A First for Russia's Booming Industry

MOSCOW - Russian Helicopters will become the first Russian government-controlled industrial holding producing military hardware to go public, aiming to raise $500 million in an initial public offering on London and Moscow exchanges.
"The offering is expected to consist of the sale of the existing shares primarily by the company's major shareholder, Oboronprom, as well as up to $250 million of primary shares in the form of Global Depositary Receipts," the company said in a statement April 12.
One GDR represents one ordinary share.
"The company currently plans to use net proceeds ... to pay off existing debts and to fund certain mandatory tender offers for shares in its subsidiaries," the company said.
Russian Helicopters, which claims to be the No. 1 global producer of attack helicopters and the world's leader in producing medium and heavy-lift rotorcraft, was created by the government in 2007 to bring the country's helicopter-makers into a single vertically integrated holding.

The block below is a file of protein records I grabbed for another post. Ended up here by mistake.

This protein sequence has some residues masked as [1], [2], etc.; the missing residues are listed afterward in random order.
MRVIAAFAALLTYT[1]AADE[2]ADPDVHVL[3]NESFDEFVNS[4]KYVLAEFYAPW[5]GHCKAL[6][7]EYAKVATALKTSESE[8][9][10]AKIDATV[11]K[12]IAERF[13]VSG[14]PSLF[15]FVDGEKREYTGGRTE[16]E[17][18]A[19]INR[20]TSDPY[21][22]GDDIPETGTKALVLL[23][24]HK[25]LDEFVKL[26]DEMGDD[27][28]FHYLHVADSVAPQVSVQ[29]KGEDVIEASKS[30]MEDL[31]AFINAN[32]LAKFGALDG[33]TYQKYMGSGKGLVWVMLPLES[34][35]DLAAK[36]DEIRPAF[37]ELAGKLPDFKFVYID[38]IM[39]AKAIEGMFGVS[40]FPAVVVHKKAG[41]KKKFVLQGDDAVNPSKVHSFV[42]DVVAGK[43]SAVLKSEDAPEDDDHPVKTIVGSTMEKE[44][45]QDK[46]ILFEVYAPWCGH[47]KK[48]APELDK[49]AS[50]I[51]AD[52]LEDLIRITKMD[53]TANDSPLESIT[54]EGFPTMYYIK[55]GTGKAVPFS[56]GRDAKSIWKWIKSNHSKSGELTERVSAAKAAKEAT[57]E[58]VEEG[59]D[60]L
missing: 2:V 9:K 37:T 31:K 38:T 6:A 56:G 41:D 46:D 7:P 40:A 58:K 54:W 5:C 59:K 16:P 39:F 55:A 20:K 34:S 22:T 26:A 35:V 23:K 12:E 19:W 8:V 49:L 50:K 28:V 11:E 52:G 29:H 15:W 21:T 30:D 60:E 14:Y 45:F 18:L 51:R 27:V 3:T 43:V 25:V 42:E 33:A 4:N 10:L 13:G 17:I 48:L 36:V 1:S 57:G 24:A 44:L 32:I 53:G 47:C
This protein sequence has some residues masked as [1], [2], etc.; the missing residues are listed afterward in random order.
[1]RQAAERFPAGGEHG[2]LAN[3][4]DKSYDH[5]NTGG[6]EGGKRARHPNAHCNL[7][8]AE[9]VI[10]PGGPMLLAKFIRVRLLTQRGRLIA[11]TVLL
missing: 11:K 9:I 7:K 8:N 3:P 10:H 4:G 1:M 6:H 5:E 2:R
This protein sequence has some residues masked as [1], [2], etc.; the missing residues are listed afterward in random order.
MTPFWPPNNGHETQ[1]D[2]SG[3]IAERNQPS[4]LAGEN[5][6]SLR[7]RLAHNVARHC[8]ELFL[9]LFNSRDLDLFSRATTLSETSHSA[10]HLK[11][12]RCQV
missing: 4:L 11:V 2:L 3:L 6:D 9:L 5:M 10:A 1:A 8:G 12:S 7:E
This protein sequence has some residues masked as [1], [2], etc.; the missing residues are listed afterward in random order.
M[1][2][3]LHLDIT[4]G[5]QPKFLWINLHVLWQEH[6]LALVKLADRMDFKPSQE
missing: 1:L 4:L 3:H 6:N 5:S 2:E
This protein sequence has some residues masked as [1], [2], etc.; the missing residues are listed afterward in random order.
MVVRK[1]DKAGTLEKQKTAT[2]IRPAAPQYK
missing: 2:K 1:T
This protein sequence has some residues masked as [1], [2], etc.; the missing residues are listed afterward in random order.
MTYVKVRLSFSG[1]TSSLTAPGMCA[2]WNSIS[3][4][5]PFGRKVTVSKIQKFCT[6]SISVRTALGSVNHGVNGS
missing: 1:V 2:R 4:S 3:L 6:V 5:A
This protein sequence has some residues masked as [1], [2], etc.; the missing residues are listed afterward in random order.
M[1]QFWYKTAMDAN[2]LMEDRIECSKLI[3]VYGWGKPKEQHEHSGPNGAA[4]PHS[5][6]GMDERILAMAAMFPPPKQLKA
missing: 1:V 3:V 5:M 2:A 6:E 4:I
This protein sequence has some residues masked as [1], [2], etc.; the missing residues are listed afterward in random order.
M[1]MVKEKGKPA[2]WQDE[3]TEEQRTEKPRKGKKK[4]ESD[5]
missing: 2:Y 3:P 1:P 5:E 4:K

It is 100 percent controlled by Oboronprom, another government-controlled holding, that controls the country's engine-makers.
The company holds majority stakes in every Russian major helicopter-maker, including Mil (72.38 percent), Kamov (99.79 percent), Ulan-Ude Aviation Plant (75.09 percent), Kazan Helicopter Plant (65.9 percent) and several others.
The consolidation of the helicopter-makers was completed in December, when Russian Helicopters announced that it had boosted its share in the Rostvertol, Rostov-on-Don-based plant, from 22.76 percent to 75.06 percent.